Youngstown State University issued a Penguin Alert to the campus community on Friday notifying them that a report of a rape occurred at Lyden House, according to a YSU Police report. The alert went on to provide tips to prevent sexual assault.
The alert said:
Becoming the victim of a crime is no one’s fault. It is estimated that nationwide one in every six college women and one in ten college men will be the victim of a sexual assault or attempted sexual assault. The most common type of sexual assault is not a stranger but someone the victim knows, typically a date or acquaintance. To minimize your risk of being sexually assaulted by someone you know, keep the following points in mind:
Alcohol and drugs are sometimes used to create vulnerability to sexual assault and may impair both your and the other person’s judgment. Studies of sexual assault incidents show a high correlation between sexual assaults and drug or alcohol use.
Always trust your instincts. If you feel uncomfortable or sense something is wrong, do what you can to leave the situation.
If you see a potential sexual assault situation about to occur, do what you can do interrupt it. You can say something directly, try to create a distraction to stop the situation, or call on others for assistance in stopping the situation.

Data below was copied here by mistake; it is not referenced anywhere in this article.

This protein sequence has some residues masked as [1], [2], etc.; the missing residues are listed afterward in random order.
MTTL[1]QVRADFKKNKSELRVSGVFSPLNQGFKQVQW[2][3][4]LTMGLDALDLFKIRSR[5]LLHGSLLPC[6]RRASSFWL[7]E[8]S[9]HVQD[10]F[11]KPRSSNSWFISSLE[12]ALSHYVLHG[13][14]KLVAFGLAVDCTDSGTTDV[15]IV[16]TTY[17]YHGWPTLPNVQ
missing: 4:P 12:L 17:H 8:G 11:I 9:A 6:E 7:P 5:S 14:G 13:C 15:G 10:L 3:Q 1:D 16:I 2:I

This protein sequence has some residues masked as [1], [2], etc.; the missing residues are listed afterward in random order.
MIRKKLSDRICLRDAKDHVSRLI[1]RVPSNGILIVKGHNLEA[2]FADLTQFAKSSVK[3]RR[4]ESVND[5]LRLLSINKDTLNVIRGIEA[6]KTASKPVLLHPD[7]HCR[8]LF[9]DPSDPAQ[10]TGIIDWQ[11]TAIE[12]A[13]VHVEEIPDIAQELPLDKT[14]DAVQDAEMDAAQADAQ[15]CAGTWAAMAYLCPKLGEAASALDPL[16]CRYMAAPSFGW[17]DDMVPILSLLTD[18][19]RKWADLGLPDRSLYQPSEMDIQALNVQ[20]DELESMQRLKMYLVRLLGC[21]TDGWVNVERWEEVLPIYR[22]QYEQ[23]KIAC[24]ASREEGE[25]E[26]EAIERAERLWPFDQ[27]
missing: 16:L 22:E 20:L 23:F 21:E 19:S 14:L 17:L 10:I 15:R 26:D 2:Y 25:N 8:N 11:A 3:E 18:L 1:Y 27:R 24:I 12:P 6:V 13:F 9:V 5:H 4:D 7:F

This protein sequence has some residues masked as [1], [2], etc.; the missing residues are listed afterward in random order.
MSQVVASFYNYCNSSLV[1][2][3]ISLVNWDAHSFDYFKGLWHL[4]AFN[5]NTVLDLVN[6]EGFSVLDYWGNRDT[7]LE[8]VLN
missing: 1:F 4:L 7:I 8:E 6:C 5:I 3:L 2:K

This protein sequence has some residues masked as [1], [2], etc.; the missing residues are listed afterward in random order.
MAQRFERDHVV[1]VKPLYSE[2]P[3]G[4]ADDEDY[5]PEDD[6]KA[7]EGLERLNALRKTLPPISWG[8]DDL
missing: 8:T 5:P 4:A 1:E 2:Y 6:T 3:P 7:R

Before you engage in any sexual activity make sure that the other person is able to consent and has given you affirmative consent. The absence of a ‘no’ is not a ‘yes.’”
Although YSU addresses that becoming a victim of a crime is not the victim’s fault, the YSU alert contradicted itself when giving tips on how to prevent assault.
A person can take all of the precautions mentioned in the email and still be a victim of sexual assault. Insinuating to the victim that they could’ve done more can discourage other victims from speaking out and getting the help they need.
Whether drugs or alcohol were involved or not, the rapist’s behavior should be called out — not the victim’s.
Victims are encouraged to report abuse to law enforcement to punish the abuser. But often, the victims are punished with ridicule and blame from their peers.
Confronting an abuser and discussing a rape is already a devastating task for victims, so YSU should give its entire support to victims and not suggest that victims could’ve done more.